Unlike cats who are obligate carnivores, man’s best friend is actually an omnivore. Capable of eating meat, fruits, grains, and vegetables, dogs can enjoy many of the same foods we do. That being said, there are some foods that should be limited, such as bread, which offers no nutritional value, and spices like nutmeg, which can cause mild stomach upset if ingested. While we’re on the subject of spices, you might be wondering, “Can dogs eat cinnamon?” After all, some of the foods we share with our pups contain small amounts of cinnamon. We’ll tell you what you need to know about whether or not your pup can enjoy this warm, delicious spice.
We have some good news, and we have some bad news. While cinnamon isn’t toxic to your dog, that doesn’t mean you should allow him to eat much of it. Both cinnamon and cinnamon oil have been known to cause irritation and sensitivity of the skin and digestive tract in humans and pets alike. The American Kennel Club (AKC) cautions, “Chewing on cinnamon sticks and consuming ground cinnamon or essential oil can cause irritation in your dog’s mouth, and inhaling cinnamon powder can cause your dog to cough, choke, and have difficulty breathing.”
Yikes! The good news is that it takes ingesting more than a teaspoon of powdered cinnamon to cause any harm for most pets, though that varies depending on your dog’s breed. More potent cinnamon oil can cause sensitivity and irritation in smaller doses. However, you should take precautions when feeding your dog cinnamon. Cinnamon toxicity is relatively rare, but we recommend taking your pup to the vet immediately if he experiences diarrhea, vomiting, changes in heart rate, or symptoms of drastically low blood sugar.
If your dog ingests a small amount of cinnamon, he’s probably going to be perfectly fine. In larger doses, however, cinnamon consumption can cause ulcers in the mouth or stomach, vomiting, and diarrhea. Alarmingly, large quantities of cinnamon might cause your dog’s blood sugar to drop dangerously, and it might even cause liver disease. However, in small doses, cinnamon offers several health benefits. If your pup struggles with arthritis, adding a small pinch of a natural anti-inflammatory like cinnamon to his diet might help manage the symptoms.
Feeding your pup a little cinnamon each day – around half a teaspoon – has been shown to help diabetic dogs keep their blood sugar in check. (It’s important to note that cinnamon alone is no replacement for medication, but anything that can help reduce insulin resistance and manage blood glucose levels is a welcome addition to any healthy lifestyle.) Cinnamon is also rich in antioxidants, which help prevent cell damage and give brain health a boost. Lastly, the Journal of Animal and Veterinary Advances published a study finding that dogs who ate small quantities of cinnamon had much lower heart rates and systolic blood pressure than the test group that did not receive cinnamon.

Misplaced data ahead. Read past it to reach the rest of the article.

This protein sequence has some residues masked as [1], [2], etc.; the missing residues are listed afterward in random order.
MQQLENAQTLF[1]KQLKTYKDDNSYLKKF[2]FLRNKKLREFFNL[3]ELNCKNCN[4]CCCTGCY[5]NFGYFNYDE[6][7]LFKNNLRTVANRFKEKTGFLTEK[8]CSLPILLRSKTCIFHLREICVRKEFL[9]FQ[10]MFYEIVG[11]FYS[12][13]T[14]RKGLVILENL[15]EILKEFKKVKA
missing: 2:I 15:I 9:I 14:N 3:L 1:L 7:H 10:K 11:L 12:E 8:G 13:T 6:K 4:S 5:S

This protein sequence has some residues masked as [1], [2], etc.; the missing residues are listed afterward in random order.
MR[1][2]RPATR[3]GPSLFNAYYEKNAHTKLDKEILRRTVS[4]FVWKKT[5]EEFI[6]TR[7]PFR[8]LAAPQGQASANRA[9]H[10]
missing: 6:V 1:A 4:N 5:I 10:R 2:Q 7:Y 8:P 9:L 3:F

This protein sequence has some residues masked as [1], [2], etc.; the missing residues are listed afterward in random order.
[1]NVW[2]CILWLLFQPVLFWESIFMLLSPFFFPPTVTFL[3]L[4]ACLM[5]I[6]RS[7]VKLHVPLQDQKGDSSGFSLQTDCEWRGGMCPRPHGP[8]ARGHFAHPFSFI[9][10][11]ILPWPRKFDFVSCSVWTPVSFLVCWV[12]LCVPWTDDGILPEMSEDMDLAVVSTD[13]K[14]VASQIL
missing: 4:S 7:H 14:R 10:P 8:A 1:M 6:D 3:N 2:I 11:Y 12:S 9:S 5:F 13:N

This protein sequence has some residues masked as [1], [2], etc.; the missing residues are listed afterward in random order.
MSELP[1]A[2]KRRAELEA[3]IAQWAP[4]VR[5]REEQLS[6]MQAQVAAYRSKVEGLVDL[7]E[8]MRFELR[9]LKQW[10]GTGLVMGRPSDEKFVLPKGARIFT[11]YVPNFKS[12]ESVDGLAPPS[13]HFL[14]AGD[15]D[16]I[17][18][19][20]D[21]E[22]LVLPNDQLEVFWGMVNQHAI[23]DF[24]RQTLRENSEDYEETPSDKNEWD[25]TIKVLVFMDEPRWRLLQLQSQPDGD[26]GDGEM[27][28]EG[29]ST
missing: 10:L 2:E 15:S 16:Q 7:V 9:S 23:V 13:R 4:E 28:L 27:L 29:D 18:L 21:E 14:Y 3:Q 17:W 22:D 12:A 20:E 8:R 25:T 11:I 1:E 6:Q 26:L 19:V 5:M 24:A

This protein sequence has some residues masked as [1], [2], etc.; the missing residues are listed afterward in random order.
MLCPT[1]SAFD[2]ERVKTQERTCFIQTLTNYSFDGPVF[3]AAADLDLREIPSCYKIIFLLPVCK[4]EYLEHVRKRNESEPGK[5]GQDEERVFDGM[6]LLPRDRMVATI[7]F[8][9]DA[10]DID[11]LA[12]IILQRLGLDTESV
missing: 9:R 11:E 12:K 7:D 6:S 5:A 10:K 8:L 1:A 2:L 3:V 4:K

We already know that dogs can have apples as long as the core has been removed, but have you ever wondered if your dog can have cinnamon applesauce? The answer is … it depends on the applesauce. Freshly made applesauce consists of one ingredient: puréed apples. But store-bought applesauce usually includes preservatives to prolong the product’s shelf life. Even worse, some mass-produced brands of applesauce contain added sugars or potentially dangerous artificial sweeteners. If your dog loves apples, try making your own applesauce with just a dash of cinnamon. That way your dog gets the health benefits of apples and cinnamon, and you know exactly what ingredients you’re feeding your beloved fur baby. Purée a few apples, mix in half a teaspoon of cinnamon, and let your dog enjoy a tasty, healthy treat. (As an added bonus, you’ll also save money making the applesauce yourself.)
Let’s be honest: Most of the healthier cereals on the market taste like cardboard. If you’re still a fan of one of our childhood favorites, we have some good news. Unless your pup is diabetic, sharing a few pieces of your Cinnamon Toast Crunch won’t hurt your pup. Nevertheless, keep in mind that prepackaged cereal is, well, packed with added sugars and preservatives, so it’s not the healthiest snack for your pooch. We understand the desire to share one of your favorite breakfast foods with your pup, but there are better alternatives. This recipe from Three Olives Branch uses simple, wholesome ingredients like oats, apples, honey, ground cinnamon, and flaxseed to create delicious, sugar-free, preservative-free treats for your pooch.
While certain foods are definitely on the forbidden list for a reason, your pooch can enjoy some of your favorites. When it comes to sharing cinnamon-based snacks with your pup, try making your own instead of relying on preservative-laden, ready-made treats from the store. Not only will you save a little money making your own, but you’ll be able to control exactly what goes into your dog’s treats.
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